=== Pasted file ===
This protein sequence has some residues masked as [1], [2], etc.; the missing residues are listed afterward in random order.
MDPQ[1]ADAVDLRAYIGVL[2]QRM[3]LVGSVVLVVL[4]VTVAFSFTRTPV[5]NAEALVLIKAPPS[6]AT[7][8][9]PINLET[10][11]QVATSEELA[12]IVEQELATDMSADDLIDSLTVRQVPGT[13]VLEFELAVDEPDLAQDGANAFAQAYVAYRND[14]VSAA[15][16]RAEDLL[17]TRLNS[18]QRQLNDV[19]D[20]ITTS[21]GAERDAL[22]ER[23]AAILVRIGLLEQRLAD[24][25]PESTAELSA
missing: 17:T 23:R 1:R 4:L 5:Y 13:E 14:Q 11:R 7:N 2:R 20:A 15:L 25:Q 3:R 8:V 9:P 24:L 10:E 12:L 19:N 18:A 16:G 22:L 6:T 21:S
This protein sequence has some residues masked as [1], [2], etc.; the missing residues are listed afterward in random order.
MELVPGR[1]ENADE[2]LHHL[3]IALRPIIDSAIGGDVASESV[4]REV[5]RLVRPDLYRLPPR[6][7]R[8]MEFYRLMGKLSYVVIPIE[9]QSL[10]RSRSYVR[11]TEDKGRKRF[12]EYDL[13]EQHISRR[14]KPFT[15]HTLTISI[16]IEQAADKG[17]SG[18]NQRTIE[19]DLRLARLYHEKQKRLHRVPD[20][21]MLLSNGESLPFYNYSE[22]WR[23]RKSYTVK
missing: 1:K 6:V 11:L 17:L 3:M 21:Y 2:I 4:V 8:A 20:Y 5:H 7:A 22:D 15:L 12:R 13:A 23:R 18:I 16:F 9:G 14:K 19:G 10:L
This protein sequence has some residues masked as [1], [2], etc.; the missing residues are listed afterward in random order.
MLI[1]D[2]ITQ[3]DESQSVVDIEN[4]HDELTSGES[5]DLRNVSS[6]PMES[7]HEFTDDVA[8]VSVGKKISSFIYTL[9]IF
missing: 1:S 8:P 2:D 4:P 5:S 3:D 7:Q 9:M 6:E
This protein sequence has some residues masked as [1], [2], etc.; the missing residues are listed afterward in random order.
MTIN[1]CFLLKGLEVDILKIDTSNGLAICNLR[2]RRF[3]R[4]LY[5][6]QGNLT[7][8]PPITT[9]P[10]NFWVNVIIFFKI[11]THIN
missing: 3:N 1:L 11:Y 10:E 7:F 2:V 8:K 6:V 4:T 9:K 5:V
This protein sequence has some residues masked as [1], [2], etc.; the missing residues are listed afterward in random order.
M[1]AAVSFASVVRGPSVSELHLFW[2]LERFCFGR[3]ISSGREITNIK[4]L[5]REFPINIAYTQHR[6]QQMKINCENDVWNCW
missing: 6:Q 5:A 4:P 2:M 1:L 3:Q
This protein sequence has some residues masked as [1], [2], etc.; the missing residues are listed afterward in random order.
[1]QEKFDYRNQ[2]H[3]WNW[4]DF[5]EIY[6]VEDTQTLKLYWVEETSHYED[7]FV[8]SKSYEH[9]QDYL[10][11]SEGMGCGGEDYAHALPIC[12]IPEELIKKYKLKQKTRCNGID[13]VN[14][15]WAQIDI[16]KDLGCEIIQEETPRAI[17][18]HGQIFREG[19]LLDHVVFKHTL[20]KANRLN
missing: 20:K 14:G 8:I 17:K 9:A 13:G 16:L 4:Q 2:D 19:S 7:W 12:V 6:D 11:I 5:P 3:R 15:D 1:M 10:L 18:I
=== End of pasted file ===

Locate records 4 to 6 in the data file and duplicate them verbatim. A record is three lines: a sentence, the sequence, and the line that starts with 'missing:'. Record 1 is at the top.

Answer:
This protein sequence has some residues masked as [1], [2], etc.; the missing residues are listed afterward in random order.
MTIN[1]CFLLKGLEVDILKIDTSNGLAICNLR[2]RRF[3]R[4]LY[5][6]QGNLT[7][8]PPITT[9]P[10]NFWVNVIIFFKI[11]THIN
missing: 3:N 1:L 11:Y 10:E 7:F 2:V 8:K 6:V 4:T 9:K 5:V
This protein sequence has some residues masked as [1], [2], etc.; the missing residues are listed afterward in random order.
M[1]AAVSFASVVRGPSVSELHLFW[2]LERFCFGR[3]ISSGREITNIK[4]L[5]REFPINIAYTQHR[6]QQMKINCENDVWNCW
missing: 6:Q 5:A 4:P 2:M 1:L 3:Q
This protein sequence has some residues masked as [1], [2], etc.; the missing residues are listed afterward in random order.
[1]QEKFDYRNQ[2]H[3]WNW[4]DF[5]EIY[6]VEDTQTLKLYWVEETSHYED[7]FV[8]SKSYEH[9]QDYL[10][11]SEGMGCGGEDYAHALPIC[12]IPEELIKKYKLKQKTRCNGID[13]VN[14][15]WAQIDI[16]KDLGCEIIQEETPRAI[17][18]HGQIFREG[19]LLDHVVFKHTL[20]KANRLN
missing: 20:K 14:G 8:I 17:K 9:A 13:G 16:L 4:Q 2:D 19:S 7:W 12:V 6:D 11:I 5:P 3:R 15:D 1:M 10:L 18:I